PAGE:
You can use any line, but go too light and you are going to have a hard day. As we have said a line weight of #5 is the lowest you should go. To get any measure of success the best fly rod for reservoir fishing will be around #7 to #8 casting weight. If you are casting weight forward sinking lines that should give you the optimum amount of strength without you needing arms like Arnold Schwarzenegger to last a session.
How to cast a fly rod
They say a picture paints a thousand words. We’ll leave this one to the experts…
Our choices for the best fly fishing rods for reservoir fishing:
Greys GR60 Fly Rod
This is an amazing rod which we thoroughly recommended to cover every eventuality when fly fishing on reservoir.
Greys offer quality and affordability; you’ll find both in this rod. A cork section on the butt of the rod keeps your casting wrist comfortable, as constant friction can become sore if you are casting a lot. Four piece construction means the rod packs down into a tiny tube, perfect for portability and walking to your mark. Go for the 9’6” rod in an #8 weight for the best fly rod for reservoir fishing, in its class
Daiwa D Trout Fly Rods
Strong and reliable wins the race. This rod offers a medium-action blank mixing responsiveness with casting power. A hook keeper will allow you to stow your fly on the move and the matt black aluminium reel seat is corrosion resistant, prolonging the life of your rod.
This is a seriously good looking rod. Casting around a #7 weight line you’ll be able to power your fly out to the fish in short order.
SHAKESPEARE Omni Fly 7/8 WT Rod
This is an excellent rod for a beginner. The blank isn’t too soft, not is it too stiff. In the words of Goldilocks “it’s just right”. With a weight rating of around #7 you will find that the line cuts through the air and it has punch to fish on larger waters. #7 weights are not the heaviest so if you are looking for a rod that will work equally well on smaller waters this is great.
The rod is coming up toward the 10ft mark, so is plenty long enough to get a line going a decent distance. The quality cork handle is ergonomic and comfortable in the hand. Single leg guides ensure minimum contact with the line, increasing the casting distance, which is just what you need on a big water. Overall from what we have seen this could be the best fly rod for reservoir fishing...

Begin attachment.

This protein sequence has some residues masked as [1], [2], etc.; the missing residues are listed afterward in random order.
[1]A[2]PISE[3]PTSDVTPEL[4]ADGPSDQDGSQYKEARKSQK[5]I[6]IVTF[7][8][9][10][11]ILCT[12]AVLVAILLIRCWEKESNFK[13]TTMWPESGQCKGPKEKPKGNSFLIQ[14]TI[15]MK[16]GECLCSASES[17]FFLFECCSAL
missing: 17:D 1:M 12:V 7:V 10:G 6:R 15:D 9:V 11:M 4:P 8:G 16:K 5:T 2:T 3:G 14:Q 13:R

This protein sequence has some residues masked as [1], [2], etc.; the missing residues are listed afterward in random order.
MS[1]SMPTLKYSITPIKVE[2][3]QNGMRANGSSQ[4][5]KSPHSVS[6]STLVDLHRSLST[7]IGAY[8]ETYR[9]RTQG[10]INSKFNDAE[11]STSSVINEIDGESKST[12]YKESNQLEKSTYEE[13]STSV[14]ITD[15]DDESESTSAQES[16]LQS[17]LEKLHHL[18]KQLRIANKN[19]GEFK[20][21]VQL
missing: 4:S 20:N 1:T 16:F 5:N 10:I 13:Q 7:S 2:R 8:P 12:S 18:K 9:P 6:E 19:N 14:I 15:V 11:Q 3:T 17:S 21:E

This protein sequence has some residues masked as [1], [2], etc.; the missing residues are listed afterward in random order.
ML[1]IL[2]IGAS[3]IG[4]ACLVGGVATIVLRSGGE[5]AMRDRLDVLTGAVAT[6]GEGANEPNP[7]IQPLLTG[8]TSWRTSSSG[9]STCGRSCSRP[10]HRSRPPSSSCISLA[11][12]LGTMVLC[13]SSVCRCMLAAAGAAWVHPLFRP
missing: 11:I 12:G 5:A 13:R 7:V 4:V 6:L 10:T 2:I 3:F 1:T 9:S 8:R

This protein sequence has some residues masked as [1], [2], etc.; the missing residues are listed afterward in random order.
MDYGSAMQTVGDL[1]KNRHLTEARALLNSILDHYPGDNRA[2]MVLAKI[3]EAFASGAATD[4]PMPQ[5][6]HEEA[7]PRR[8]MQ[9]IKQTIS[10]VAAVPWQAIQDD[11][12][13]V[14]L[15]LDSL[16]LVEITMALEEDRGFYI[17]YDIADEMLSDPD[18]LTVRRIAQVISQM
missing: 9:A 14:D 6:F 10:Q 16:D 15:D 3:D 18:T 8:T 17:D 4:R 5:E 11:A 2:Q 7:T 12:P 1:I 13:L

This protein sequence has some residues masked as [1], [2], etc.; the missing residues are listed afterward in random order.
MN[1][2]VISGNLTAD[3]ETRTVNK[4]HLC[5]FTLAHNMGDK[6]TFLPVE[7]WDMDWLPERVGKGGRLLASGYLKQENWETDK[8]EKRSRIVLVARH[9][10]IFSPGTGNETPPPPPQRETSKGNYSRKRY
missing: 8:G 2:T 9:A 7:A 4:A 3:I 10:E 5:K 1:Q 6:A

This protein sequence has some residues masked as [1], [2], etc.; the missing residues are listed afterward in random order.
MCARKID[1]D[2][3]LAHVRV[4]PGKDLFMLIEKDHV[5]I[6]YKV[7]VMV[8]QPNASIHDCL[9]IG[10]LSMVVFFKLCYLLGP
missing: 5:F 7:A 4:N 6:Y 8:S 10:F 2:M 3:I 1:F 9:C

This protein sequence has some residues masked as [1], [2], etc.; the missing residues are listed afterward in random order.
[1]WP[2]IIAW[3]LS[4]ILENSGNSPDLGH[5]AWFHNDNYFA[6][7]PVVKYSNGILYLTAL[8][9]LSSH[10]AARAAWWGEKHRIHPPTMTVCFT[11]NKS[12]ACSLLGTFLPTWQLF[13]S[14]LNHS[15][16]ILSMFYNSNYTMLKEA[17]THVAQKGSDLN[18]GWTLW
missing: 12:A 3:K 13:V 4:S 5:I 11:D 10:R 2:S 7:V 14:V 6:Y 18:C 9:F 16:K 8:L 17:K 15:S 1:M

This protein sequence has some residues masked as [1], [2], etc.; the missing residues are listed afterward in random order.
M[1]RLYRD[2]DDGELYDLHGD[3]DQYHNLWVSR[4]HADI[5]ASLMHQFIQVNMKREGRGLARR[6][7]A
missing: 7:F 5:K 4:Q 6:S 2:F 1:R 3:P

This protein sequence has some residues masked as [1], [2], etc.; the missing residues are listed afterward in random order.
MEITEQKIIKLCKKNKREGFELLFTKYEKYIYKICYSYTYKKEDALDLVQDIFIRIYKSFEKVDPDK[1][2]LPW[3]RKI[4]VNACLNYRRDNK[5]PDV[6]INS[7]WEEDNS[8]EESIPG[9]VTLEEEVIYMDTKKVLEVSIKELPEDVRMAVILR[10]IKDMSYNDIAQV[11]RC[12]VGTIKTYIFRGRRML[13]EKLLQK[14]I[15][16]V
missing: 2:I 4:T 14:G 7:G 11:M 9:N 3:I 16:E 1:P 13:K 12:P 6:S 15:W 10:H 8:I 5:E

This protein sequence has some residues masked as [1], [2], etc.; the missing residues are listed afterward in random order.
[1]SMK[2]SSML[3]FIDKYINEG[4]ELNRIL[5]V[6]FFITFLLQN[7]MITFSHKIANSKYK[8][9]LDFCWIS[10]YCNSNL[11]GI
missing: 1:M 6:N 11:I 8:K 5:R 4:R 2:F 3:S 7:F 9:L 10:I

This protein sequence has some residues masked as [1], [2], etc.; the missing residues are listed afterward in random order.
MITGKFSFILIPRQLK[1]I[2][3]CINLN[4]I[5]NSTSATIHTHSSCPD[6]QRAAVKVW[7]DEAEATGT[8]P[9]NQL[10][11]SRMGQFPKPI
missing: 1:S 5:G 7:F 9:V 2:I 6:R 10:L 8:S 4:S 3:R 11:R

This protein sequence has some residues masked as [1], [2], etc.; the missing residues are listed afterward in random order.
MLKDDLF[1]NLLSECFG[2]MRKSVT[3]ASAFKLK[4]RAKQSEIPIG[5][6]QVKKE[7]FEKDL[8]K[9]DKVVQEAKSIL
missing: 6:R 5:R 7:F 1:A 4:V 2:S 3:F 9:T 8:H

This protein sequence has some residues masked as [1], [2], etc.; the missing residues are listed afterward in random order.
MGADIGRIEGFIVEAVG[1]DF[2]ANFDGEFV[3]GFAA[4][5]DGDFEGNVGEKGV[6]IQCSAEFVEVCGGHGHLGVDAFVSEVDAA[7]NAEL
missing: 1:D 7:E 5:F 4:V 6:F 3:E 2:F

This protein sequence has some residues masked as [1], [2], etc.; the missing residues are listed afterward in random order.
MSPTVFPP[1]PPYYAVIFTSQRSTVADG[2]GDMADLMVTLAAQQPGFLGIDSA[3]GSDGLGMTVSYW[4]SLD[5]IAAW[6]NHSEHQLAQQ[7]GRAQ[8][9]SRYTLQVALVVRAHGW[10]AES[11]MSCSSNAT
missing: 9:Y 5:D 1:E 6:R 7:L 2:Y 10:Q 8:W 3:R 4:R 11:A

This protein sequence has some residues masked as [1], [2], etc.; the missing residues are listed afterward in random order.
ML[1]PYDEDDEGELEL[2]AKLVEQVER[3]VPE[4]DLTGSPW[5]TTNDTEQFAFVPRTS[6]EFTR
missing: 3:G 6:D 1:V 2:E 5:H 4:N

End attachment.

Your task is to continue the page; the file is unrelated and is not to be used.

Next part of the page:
Lixada Fly Fishing Rod and Reel Combo
If you are just looking to get started then this set has all that you need in one kit. Walking around a reservoir can be a real pain if you have lots to carry. Fortunately this kit comes in its own carry case, with a reel and even a fly box.
The case has room to fit the lot, so you are packed and ready to go, just throw it over your shoulder and you are away (don’t forget your landing net).
Maximumcatch Extreme Fly Fishing Combo Kit
The #8 weight rod in this setup is around 9ft, small enough that you can use it on big and small waters. The rod is strong enough to get a thick line accelerating through the air with the flick of the wrist. Featuring 5 layers of carbon composite in the blank, the rod offers 20% greater strength than others of the same size, and as we have said the best fly rod for reservoir fishing will need to pull a lot of submerged line from under the surface.
A heavier rod can be tiring so to compensate, Maxcatch have been kind enough to include a lightweight aluminium reel supplied in a neoprene case, the correctly weighted line and even a zinger and clipper set. Not bad for one kit.
We’ve learned that when reservoir fishing, a bit heavier is the order of the day. Hopefully that means heavier fish too. The best fly rod for reservoir fishing is one that allows you to reach the fish easily, and has the strength to deal with all of those features that a reservoir presents.
As always with game fishing, please familiarise yourself with the local catch and keep rules for your region if you goal is such.
If you are looking to upgrade your tackle or size of venue, the products we have suggested are an excellent place to start.
If you need fly fishing gear for your next fishing trip then please checkout one of our recommended online fishing tackle shops.